Colonial Letters and the Contact of Knowledges

Valentine N. Ubanako

English Linguistics and Translation Studies

University of Yaounde 1

Research Focus

World Englishes, Ecolinguistics, Contact Linguistics, Bilingualism, Language Policy, Linguistic Rights, Translation Studies, Digital Humanities

Selected Publications

Summary of research topic in the CL&CK project

Obsequiousness in colonial writing in former British Cameroon: Drawing the line between genre-specific style and persuasive strategy.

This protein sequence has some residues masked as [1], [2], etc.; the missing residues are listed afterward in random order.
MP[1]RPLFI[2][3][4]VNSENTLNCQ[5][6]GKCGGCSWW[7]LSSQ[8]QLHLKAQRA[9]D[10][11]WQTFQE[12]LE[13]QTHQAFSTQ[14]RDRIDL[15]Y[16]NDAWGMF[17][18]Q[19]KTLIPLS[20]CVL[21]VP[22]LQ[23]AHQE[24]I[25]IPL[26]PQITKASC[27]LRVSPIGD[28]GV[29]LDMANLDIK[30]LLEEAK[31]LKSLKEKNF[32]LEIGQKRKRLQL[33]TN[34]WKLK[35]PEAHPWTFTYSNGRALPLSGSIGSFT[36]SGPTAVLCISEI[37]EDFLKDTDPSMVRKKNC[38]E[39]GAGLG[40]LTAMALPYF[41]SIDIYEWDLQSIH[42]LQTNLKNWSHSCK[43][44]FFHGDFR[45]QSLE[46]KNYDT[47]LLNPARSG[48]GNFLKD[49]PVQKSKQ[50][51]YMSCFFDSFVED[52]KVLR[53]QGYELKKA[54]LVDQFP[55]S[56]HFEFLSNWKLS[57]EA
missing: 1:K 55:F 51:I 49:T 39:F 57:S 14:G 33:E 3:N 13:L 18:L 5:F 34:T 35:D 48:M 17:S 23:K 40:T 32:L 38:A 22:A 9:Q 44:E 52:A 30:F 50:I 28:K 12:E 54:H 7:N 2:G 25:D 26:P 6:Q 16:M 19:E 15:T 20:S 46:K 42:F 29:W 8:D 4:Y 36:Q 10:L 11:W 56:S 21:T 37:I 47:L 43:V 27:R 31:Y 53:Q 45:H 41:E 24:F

This investigates obsequiousness in colonial exchanges between the British colonial administration and the local chiefs on the one hand, and the different elements of power relations revealed through colonial letters on the other hand, reveals a genre-specific style and equally a powerful strategic persuasive tool to obtain positive feedback. Data will come from selected epistolary exchanges between British colonial administrators in Victoria, Buea and Bamenda (Cameroon) and Enugu (Nigeria) between 1948 and 1952. This paper uses coloniality of power propounded by Anibal Quijano (2000), as its main theoretical premise which highlights the practices and legacies of European colonialism in social orders and forms of knowledge. Results indicate that although these epistolary exchanges sometimes follow a certain laid down genre-specific style or administrative writing format which was popular at the time, they go a long way to show that obsequiousness goes beyond a genre specific style but is used as a strategic persuasive tool to obtain positive feedback both by the colonial administration and the local chiefs and other groups of people. Furthermore, obsequiousness throws more light on the power play and power relations and ideologies between the local chiefs and groups of other people in former British Cameroon.